Recent phase III trials in neurodegenerative disorders that failed to replicate phase II findings

Recent phase III trials in neurodegenerative disorders that failed to replicate phase II findings
Recent phase III trials in neurodegenerative disorders that failed to replicate phase II findings

Unlike most other organ systems, direct measures of brain function and pathology are limited. Biomarkers from blood or cerebrospinal fluid are still largely in their infancy and have failed to contribute to new drug registrations. Imaging, especially MRI, has helped revolutionize therapeutic development for multiple sclerosis [9] but has had more modest utility in other neurodegenerative conditions. Similarly, functional imaging modalities, including PET and SPECT, have facilitated the diagnosis of Parkinson disease but have limited benefit to measure disease progression or response to therapy [10]. In the absence of well-established and validated biomarkers of diagnosis or disease progression, the primary means for assessing the efficacy of novel therapies for neurodegenerative disorders are largely a combination of clinician-administered rating scales and patient-reported outcomes such as the Alzheimer’s Disease Assessment Scale-Cognitive Subscale [11] and the Movement Disorder Society-Unified Parkinson’s Disease Rating Scale [12]. However, these scales have substantial limitations, which can be mitigated in part by digital biomarkers.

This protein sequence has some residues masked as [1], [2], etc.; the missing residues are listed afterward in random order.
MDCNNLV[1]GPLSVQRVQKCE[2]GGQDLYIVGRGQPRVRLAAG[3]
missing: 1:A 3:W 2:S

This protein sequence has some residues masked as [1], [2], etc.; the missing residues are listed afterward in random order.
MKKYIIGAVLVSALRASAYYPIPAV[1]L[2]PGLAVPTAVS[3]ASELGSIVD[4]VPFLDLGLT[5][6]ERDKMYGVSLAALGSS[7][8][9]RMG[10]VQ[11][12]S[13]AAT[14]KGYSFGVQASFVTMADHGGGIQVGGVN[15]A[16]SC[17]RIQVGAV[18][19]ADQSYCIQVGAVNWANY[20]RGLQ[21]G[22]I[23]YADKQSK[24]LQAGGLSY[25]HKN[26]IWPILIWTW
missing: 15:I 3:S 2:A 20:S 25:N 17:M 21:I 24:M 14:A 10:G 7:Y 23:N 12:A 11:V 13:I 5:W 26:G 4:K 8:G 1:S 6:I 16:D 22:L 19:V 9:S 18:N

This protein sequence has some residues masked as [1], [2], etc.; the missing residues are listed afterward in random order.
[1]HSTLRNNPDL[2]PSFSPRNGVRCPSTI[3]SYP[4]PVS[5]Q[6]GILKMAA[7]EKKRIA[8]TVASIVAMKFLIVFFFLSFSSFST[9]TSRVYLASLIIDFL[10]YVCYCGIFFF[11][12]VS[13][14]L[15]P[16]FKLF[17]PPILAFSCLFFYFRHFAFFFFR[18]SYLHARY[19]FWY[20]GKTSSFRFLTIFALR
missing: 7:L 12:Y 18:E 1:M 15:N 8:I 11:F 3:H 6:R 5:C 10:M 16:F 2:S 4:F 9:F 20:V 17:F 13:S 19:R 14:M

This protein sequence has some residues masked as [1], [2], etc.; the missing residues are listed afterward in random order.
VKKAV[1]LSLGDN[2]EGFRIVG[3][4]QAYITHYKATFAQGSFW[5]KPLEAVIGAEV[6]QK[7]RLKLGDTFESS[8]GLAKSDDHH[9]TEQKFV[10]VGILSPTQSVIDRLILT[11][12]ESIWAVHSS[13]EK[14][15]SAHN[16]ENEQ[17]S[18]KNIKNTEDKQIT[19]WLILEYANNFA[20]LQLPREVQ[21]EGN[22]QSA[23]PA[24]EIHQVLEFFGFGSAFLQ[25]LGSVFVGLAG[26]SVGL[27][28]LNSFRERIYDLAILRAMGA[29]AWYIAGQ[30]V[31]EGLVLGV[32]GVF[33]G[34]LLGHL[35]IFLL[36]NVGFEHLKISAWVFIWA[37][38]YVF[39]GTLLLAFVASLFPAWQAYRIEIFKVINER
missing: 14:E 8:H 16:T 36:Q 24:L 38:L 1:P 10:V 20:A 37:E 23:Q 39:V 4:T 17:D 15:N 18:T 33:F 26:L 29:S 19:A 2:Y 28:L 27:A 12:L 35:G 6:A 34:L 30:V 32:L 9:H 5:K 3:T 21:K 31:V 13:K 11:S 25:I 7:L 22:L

Current clinical outcome measures for neurodegenerative disorders are limited because they are (1) rater dependent, (2) highly variable, and (3) episodic. By their nature, rating scales are dependent on the raters, who have variable expertise and experience. Although many studies have established a certain level of inter-rater and intra-rater reliability, results tend to arbitrarily establish “moderate to high” reliability and lack agreement between studies [13, 14]. Studies often recommend the use of more specialized raters such as physicians over nurse practitioners and for the same rater to follow participants longitudinally, since intra-rater reliability is better than inter-rater reliability [13]. However, given that adequately trained raters are few, expensive to utilize, and frequently located only in specialized centers, this functions as another roadblock to efficient therapeutic development. Furthermore, raters are subject to bias – conscious or unconscious tendencies to distort the truth. While blinding of interventions can minimize potential bias, clinicians are subject to expectations on the effectiveness of drugs. For example, in a recent clinical trial of pridopidine in Huntington disease, in which 2 previous trials suggested an improvement in the total motor score in the active arm [15, 16], the total motor score in both the placebo and active arms improved substantially in a disorder where scores should worsen [17].